Despite the fact that the region dug itself out of a technical recession, economic activity in the Eurozone remains weak according to the Manufacturers Alliance for Productivity and Innovation’s European Industrial Outlook.
The report analyzes 13 major economies: Austria, Belgium, the Czech Republic, France, Germany, Hungary, Italy, the Netherlands, Poland, Spain, Sweden, Switzerland, and the United Kingdom.
The report forecasts industrial production growth of more than 3% in 2014 in only four countries—the Czech Republic, Germany, Poland, and Switzerland.
Overall GDP growth for the Eurozone is forecast to be between 0.5% and 1% this year.
"Industrial production fell in four out of the last six months of 2013, unemployment topped 12%, and inflation is undershooting the ECB’s target by a full percentage point,” said Kris Bledowski, Ph.D., MAPI senior economist. “Domestic demand has contributed virtually nothing to growth and the demand for European exports is weakening. With the private sector expected to deleverage further and tight fiscal policies remaining in place, the outlook for 2014 is muted.”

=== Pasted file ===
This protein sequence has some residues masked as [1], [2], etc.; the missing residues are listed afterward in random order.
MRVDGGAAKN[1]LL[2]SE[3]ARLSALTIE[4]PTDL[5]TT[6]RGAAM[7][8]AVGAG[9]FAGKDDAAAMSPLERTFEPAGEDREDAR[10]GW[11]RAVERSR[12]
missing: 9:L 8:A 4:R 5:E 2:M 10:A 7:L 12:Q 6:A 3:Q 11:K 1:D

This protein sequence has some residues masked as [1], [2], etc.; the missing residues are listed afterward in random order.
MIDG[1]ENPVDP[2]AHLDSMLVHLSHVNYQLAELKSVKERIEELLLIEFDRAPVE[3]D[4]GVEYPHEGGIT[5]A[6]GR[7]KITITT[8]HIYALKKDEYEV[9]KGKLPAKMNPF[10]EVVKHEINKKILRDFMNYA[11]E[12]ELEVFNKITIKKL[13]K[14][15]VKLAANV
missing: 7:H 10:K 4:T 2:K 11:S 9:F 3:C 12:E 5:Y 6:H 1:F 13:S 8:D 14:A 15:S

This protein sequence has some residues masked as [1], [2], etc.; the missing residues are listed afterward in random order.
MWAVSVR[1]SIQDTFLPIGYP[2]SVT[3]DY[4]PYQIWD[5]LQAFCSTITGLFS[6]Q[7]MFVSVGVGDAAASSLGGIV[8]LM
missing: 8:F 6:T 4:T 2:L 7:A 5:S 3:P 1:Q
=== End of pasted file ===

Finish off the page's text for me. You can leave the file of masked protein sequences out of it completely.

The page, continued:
Industrial production is expected to inch up less than two percentage points in the Eurozone in 2014.
Any improvement in demand for Europe’s manufactured products will be aided by a jump in fixed investment. According to the report, higher capacity usage, coupled with better access to external finance and gradually improving balance sheets, should spur capital formation, Conversely, personal consumption, residential investment, and to a lesser degree government demand will lag behind.
Bledowski explained the reasons for the brighter outlook among the four countries expected to see higher growth. “Poland and the Czech Republic retained their industrial base during the recession, restructured early, and withstood the down cycle better,” he said. “Germany and Switzerland were plugged into the investment boom in Asia and were therefore insulated from the downturn.”
Industrial Production Growth Rates and Forecast